You know it’s going to be a good car show when the cars parked on the street on the way to the event are better than any show in recent memory. Such was the case this August 13th for the Concours on the Avenue in Carmel-by-the-Sea, California. Street parked along various curbs throughout the village were a Bugatti Chiron, a Ferrari 275 Spyder, a stunning Iso Grifo, and a multitude of vintage 911s. This tiny village of just under 3,900 full-time residents is situated on edge of the Pacific in California’s stunning Central Coast, is home to some of the most desirable real estate anywhere in the continental U.S. Held each year on Tuesday during Monterey Car Week, the Concours on the Avenue draws some of the most stunning rolling art anywhere in the automotive world, and with it a crowd that will nearly quadruple the population, if only for a day.
The Concours runs most of the length of Ocean Avenue, Carmel’s main drag and chic shopping district. The fog from the Pacific had just cleared as the entrants for this year’s show began rolling in. The day proved to be sunny and mild, with highs in the mid-70s. There was a running commentary heard over a public address system from this year’s guest emcee, Sports Car Market Editor-at-Large Donald Osborne.
The Concours is unlike many others in that a constant stream of amazing cars, and their owners, graces the event dais. Interviews and commentary entertain and inform the show attendees. The cars themselves are compelling, but as we all know, it’s the story that makes great cars even more fascinating.
Gary Wales brings a different, fascinating creation to the Concours each year, as he has for decades. For the past several years, Mr. Wales has brought a series of wild creations built on antique American-LaFrance fire trucks converted into massive two-seat roadsters with monstrous-displacement engines. “I like to save old fire trucks. I find that the American LaFrance embodies most of the components of the great racers of the heroic age. Last year, I had La Bestioni here. I bring one every year.” This year’s entry was a bit of a departure from his fantastic roadsters. This year, Mr. Wales brought a recreation of Harley Earl’s Buick Y-Job. The stunningly accurate (if only in appearance) replica garnered plenty of attention. Built on a 1941 Cadillac chassis, it sports a more modern Chevrolet drivetrain, but the exterior is every inch Harley Earl’s breakthrough concept car. The San Fernando Valley resident said, “This is the only copy of the Y-Job in the world. It’s all metal.”
Vince Scully brought a 1932 Lincoln tribute to the Concours as a display entry. When asked about the car, Vince said,” It’s a ’32 Lincoln. It’s a tribute car to Walter Murphy Coachworks. The body was built in the 1980s, for a project that died. The guy wanted to replicate the Murphy ’32 Lincoln that Murphy Coachworks was trying to sell to Lincoln. The project sort of died; the car sat around for 30 years. We picked it up in 2011. It was a two-year build. We started building in 2011, and we finished in 2013, so it’s been on the road for six years. We resto-modded it, made a daily driver out of it. It’s got a Corvette LS3 motor, a GMC six-speed automatic, but most importantly it’s got a modern hot rod aftermarket suspension. The front and rear independent suspension is by Heidt. The rear is like a gigantic Jaguar set-up with inboard disc brakes, two shocks and two springs at each end. It has radial tires and sway bars, so it rides perfect. We’ve put 8,000 miles on it. It commutes to work, gets groceries, goes to the movies. It’s a short commute to work. It’s my brother’s car. He lives in San Francisco, and he drives across the Bay Bridge to work every day.” Vince said this was his first time attending the show. “This is my first year at the Concours. The previous years, they would have shot me for driving this! Finally, it’s open to resto-mods.”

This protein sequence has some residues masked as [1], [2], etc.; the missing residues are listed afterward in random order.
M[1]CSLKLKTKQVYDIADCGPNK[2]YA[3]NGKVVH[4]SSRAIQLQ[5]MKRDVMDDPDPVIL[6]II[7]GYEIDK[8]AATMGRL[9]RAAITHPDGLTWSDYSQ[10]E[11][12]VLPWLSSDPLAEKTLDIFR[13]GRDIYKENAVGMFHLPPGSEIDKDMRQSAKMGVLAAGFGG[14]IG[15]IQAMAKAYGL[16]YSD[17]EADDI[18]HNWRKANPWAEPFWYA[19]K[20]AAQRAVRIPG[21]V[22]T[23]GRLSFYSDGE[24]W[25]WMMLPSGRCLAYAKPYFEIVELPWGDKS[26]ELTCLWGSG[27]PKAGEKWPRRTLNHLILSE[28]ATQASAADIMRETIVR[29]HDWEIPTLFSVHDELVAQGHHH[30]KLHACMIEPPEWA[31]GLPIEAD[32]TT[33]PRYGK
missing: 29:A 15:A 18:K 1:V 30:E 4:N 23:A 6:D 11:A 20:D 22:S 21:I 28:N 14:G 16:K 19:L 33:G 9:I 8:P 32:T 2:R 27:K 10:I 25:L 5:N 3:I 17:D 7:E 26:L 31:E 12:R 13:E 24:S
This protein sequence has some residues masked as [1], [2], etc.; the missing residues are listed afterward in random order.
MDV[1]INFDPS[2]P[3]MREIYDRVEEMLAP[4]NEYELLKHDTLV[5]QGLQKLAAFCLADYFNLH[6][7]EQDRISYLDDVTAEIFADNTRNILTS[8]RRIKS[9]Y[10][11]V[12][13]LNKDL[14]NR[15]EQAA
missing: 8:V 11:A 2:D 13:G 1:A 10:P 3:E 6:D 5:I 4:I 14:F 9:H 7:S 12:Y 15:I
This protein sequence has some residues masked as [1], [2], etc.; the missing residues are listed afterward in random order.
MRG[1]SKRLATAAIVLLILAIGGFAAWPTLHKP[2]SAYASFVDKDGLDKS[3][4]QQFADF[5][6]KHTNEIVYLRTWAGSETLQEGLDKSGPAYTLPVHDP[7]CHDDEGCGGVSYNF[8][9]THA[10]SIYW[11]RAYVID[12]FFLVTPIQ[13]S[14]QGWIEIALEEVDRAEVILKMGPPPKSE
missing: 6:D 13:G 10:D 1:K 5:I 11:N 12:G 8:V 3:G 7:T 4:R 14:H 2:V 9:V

There were a number of spectacular examples to cross the stage, such as a Mini Cooper/Lamborghini Miura S pairing in celebration of the fifty year anniversary of ‘The Italian Job’, a small cadre of road-going Shelby Cobras, a Ferrari 330 GT, a Ferrari F40, an OSCA MT4 Vignale, even a VW Microbus. Event sponsor Acura brought an impressive display of their current model line including an NSX coated in the new Indy Yellow Pearl, and a race-prepped NSX GT3 Evo bodied in a fat-weave carbon fiber body.
Attendee and vintage Corvette dealer Jack Wallace said, “This was a perfect 10. Very well organized-much more than your average car show. This was a salon for the very best to be found. The organization was first-rate.”